Saturday, December 08, 2007

The Golden Compass: The Movie Review - pt. 2

This is part 2 of 3 in a series about the new movie "The Golden Compass" and the book series by Philip Pullman entitled "His Dark Materials." View part 1 or part 3.

Yes, that's right. The family and I went to see the movie. (Go ahead and gasp!) By that time, I had heard about the controversy and was pretty sure that most of what was objectionable would be in the following movies, the sequels. And besides, the Christian community has over-reacted before - it was probably the case again.

As for the entertainment value of the movie, it was okay. The CGI was evident in every scene making new worlds seem more real. I found a few elements quite intriguing and will discuss them later. Sam Elliot was pretty cool in his character Lee Scoresby and the other actors gave decent performances as well. At the same time, the movie kind of dragged. While there was some action, the plot was slow and slightly confusing at times. I was most annoyed by the ending - or lack thereof. Similar to my reaction to Pirates of the Carribean: Dead Man's Chest, the movie just left you hanging waiting for a sequel. But in this case, I wasn't quite sure if I was inspired enough to come out see the next movie!

After a little research, I'm pretty sure the movie might have had more entertainment value if they had more closely followed the events in the book. It seems most of the elements are there, but there are a few tweaks. Most notably, New Line Cinema left out the ending of the book, apparently saving it for the beginning of the next movie. There is more to say on this, but I will leave that to my next post.

Finally, I did find a few things to comment on - both good and bad...

In the world of The Golden Compass, every person has an animal companion called a "daemon." Each person's daemon is actually the external expression of their soul. In many case, the form of a person's daemon represents something about their personality (i.e. a lion, a bird, a dog, a cat). In addition, children's daemons are not fixed - they change form depending on their mood. I found this concept quite interesting while I watched peoples' daemons interact at the same time the people interacted. For instance, when people would argue, their daemons would fight. While I was intrigued, I was also annoyed every time the word "daemon" was referenced. It is pronounced "dee-mahn" like the word "demon." And It wasn't until two thirds through the movie that I realized they weren't actually saying "demon." There is a difference between the two words: a daemon is Greek word depicting a half-God or an attendant spirit, but the two words are closely related.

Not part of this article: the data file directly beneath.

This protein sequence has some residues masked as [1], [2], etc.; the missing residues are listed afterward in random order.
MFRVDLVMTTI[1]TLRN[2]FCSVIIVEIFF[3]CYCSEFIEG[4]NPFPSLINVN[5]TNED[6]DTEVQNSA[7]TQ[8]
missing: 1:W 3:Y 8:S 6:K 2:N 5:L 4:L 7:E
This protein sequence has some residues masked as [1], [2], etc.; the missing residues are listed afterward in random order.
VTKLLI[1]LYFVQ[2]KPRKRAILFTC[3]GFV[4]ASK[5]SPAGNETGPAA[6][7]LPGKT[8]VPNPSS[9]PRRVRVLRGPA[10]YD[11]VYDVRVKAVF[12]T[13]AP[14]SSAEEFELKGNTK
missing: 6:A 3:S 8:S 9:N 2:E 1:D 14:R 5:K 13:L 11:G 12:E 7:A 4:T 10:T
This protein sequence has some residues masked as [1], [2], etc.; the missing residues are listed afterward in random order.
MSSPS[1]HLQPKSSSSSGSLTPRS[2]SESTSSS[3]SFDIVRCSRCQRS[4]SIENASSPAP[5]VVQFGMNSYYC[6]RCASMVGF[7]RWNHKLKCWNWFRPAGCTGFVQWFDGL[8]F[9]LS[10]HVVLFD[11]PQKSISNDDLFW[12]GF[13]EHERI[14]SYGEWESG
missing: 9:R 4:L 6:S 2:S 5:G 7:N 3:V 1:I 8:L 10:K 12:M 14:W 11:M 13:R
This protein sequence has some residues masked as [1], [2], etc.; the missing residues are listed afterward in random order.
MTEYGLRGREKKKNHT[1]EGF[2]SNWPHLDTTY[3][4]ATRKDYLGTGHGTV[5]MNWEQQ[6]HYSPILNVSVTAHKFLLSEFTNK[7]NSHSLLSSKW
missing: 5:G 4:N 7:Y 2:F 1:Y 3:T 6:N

One of my annoyances with the "Harry Potter" series is the use of traditionally "evil" imagery depicted as supposedly "good." Warlocks and witches are a good example. The Golden Compass does the same treatment with a number of images, but the witches are what stood out to me. The witches in The Golden Compass are supposedly "good," but they seem eerily similar to all the "evil" imagery we're used to - except for being ugly. It just made me uncomfortable, especially since there was no concession like in The Wizard Of Oz's the "Good Witch of the North."

In the story, we meet a polar bear known as Iorek Byrnison. (**slight spoiler here**) Taken out of context of the movie, I find his story a compelling tale redemption. Iorek was a great and mighty warrior - an armored bear who was to be king of the armored bears. He was to be king by means of a one-on-one battle with another bear, but before the battle he was poisoned. And he subsequently lost the battle because he was not at his full potential. Because of this, he was exiled from the bears. He was tricked by the townspeople, his armor was taken away, and he pretty much became a slave to the townspeople working only for whiskey. Through a series of events, when Iorek finds his armor, he remembers who he is - a great and mighty warrior and eventually becomes the rightful king of the armored bears. (**end of spoiler**)

We, too, sometimes feel disgrace and shame. Our armor is lost and we live a life less than the potential that God has destined for us. The truth is that we are deceived. We are poisoned into removing the armor that God has given us and end up living a meaningless existence wallowing in our guilt when all we really need to do is to humbly come before our God - and He will return our armor and purpose.

I am sure Golden Compass author Philip Pullman would be pretty upset to hear the spiritual insight that I've gleamed from his story, but more on that in my next post.